Direct flu vaccine distribution has come to pharmacies. We take a look at how distributors are embracing the change of bringing publicly funded influenza vaccines directly to pharmacies.
Travis Carnahan, a supervisor at Gamma Wholesale Drugs Ltd., is seen here moving a pallet of pharmacy supplies on Oct. 14, 2021.
At community pharmacies and pharmacy distribution centres, thousands of workers have been gearing up for the first year of publicly funded flu vaccines in British Columbia being directly distributed to pharmacies using the existing pharmacy supply chain.
For the vast majority of British Columbians, the only notable difference about accessing flu vaccines for the 2021/2022 influenza season in B.C. may be hearing the announcement that all vaccine providers will start vaccinations on the same date, Oct. 18.
But for those providing vaccines, this change stands in contrast to how B.C.’s community pharmacists had traditionally visited their local public health units, cooler in hand, while following a wide variety of procedures that can differ depending on your location in B.C. and public health unit team.
Behind the scenes, the BC Pharmacy Association, the BC Centre for Disease Control, regional health authorities, distributors, the Ministry of Health and of course, community pharmacies, have all been working together to meet the mid-October start date.
Every pharmacy in British Columbia is eligible to participate in the flu vaccination campaign and would have been contacted by the Association in the weeks and months leading up to the launch date.
To calculate flu vaccine allocation for individual pharmacies, pharmacies are offered amounts based on their total flu vaccine throughput in the 2020/2021 flu season, or if data for that year is not available, then the year previous, said Bryce Wong, Director of Pharmacy Practice Support and Special Projects with the BCPhA.
“Every pharmacy will basically receive at least what their 2020 throughput was, plus a percentage increase,” Wong said. “On top of that, this allocation is somewhat flexible in that if you provide more vaccine over the course of the season, you will be able to potentially access more vaccine than the total allocation that you’ve been notified of.”
Gamma Wholesale’s “carousel” distribution system for pharmacies allows workers to remain at a single location while packing supplies for many pharmacies.
The first initial allocation of vaccines was distributed to pharmacies in early October. A second shipment is expected to be delivered to pharmacies by early November.
The intention, Wong said, is that later in the flu season community pharmacies will be able to place orders for additional vaccines directly from their distributors.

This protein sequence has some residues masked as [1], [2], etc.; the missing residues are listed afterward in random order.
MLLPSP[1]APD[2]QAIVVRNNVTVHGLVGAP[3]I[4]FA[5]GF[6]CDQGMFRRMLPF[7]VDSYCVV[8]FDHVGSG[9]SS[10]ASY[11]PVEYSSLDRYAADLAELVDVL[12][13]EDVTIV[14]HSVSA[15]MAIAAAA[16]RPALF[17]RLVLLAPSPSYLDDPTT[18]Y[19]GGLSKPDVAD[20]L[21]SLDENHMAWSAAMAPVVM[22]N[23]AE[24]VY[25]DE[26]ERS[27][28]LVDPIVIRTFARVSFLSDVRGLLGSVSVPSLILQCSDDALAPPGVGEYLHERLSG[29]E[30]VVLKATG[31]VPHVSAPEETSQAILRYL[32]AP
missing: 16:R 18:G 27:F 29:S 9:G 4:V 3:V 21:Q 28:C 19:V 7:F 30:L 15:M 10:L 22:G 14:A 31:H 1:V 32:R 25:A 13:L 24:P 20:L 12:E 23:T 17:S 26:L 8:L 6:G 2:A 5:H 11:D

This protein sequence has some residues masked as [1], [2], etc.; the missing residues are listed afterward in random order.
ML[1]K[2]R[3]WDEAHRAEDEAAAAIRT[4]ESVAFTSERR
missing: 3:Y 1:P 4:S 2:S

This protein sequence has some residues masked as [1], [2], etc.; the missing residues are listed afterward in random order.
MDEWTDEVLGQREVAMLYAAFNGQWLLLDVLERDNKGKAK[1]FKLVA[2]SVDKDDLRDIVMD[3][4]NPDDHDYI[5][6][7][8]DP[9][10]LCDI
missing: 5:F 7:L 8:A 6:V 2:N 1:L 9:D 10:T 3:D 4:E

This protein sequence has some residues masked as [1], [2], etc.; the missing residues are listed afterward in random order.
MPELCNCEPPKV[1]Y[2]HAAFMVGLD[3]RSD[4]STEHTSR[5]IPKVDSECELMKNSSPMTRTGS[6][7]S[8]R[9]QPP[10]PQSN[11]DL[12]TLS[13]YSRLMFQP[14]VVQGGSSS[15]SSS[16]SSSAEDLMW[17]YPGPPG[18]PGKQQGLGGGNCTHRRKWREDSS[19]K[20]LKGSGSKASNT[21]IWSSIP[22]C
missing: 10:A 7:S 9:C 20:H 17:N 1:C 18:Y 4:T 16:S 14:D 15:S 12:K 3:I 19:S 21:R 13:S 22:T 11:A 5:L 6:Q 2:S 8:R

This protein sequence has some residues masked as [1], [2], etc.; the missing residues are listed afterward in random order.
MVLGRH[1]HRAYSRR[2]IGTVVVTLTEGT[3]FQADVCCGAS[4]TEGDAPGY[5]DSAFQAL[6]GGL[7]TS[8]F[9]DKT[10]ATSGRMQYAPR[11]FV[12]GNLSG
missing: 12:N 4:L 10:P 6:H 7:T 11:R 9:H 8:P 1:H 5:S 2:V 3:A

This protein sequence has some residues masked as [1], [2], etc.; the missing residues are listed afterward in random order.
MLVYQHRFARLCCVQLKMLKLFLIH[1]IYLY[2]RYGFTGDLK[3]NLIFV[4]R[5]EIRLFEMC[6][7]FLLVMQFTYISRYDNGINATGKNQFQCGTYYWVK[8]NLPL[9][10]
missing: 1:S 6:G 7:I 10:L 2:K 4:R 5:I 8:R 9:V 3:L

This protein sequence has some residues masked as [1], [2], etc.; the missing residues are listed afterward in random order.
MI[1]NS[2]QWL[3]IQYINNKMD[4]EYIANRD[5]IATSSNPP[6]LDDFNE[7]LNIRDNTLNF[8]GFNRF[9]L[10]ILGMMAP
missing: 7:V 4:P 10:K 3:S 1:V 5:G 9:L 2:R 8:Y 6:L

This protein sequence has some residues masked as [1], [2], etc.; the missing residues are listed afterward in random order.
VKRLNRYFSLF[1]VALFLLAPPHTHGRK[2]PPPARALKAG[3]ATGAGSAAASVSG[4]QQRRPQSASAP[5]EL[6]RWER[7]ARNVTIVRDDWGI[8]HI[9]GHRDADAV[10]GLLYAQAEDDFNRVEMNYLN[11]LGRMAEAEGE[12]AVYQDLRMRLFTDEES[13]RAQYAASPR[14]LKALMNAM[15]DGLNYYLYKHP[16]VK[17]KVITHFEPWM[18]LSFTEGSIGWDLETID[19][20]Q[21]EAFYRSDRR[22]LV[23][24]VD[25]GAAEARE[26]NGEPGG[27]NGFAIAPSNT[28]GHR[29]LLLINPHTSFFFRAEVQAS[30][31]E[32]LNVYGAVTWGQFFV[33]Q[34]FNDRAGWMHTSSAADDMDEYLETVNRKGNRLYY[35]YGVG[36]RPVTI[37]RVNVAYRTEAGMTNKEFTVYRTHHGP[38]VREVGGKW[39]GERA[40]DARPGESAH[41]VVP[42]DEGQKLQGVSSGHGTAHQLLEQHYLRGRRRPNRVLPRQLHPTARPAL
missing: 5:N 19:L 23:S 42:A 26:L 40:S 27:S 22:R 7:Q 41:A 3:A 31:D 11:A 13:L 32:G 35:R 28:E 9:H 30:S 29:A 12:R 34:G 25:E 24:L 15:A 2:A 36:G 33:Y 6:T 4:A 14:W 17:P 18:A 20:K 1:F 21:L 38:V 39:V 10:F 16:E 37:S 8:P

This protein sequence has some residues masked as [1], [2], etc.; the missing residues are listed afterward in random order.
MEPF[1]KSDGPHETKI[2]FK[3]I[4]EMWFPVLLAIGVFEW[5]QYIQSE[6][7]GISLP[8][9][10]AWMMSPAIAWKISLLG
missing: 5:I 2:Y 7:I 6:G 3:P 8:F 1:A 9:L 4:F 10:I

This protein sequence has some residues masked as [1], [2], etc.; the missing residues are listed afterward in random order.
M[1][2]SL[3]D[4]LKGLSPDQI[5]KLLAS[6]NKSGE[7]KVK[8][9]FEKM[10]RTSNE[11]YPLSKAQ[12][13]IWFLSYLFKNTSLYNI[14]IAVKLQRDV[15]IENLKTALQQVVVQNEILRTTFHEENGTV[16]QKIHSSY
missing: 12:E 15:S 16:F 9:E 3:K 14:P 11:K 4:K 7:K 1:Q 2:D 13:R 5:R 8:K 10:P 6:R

“Following these two shipments, in early November, there should be enough vaccine in the system to open up and allow pharmacies to draw down supply as they need it from their distributors,” Wong said. “At this point, the system would transition from a ‘push’ to a ‘pull’ model, basically for the rest of the campaign.”
Last flu season, more than 1 million British Columbians received their flu shots from B.C.’s pharmacists and only a single case of flu was recorded by the BC Centre for Disease Control. This year, said the Ministry of Health’s Bernard Achampong, Executive Director, Public Health Prevention and Planning Branch, there are expected to be 2.5 publicly funded million flu vaccines available in B.C.
“We’re really counting on pharmacies to keep helping us like you did last year,” Achampong said. “We want to increase coverage, at the very least, to administer two million doses this year. Pharmacies will have a majority of that.”
Board Director Pindy Janda poses for a photo at Imperial Distributors’ Richmond warehouse.
Pindy Janda, Board Director at the BCPhA and General Manager, Clinical and Specialty Division, at Imperial Distributors Canada Inc., said having the centralized start-date for British Columbians to access publicly funded flu vaccines helps even the playing field for all pharmacies.
“Sure you might have received your doses on Sept. 30, but if you can’t bill until Oct. 18, it takes away that concern or pressure from independent or smaller pharmacies who might be worried that the bigger groups got it first and have already immunized all the patients in their community,” Janda said.
“On the distributors’ side, the process has been proactive in that receiving vaccines in advance from the Ministry and then distributing them to pharmacies is efficient and timely, as Imperial does same-day and weekend delivery. Hence, equitable distribution to pharmacies before the official date.”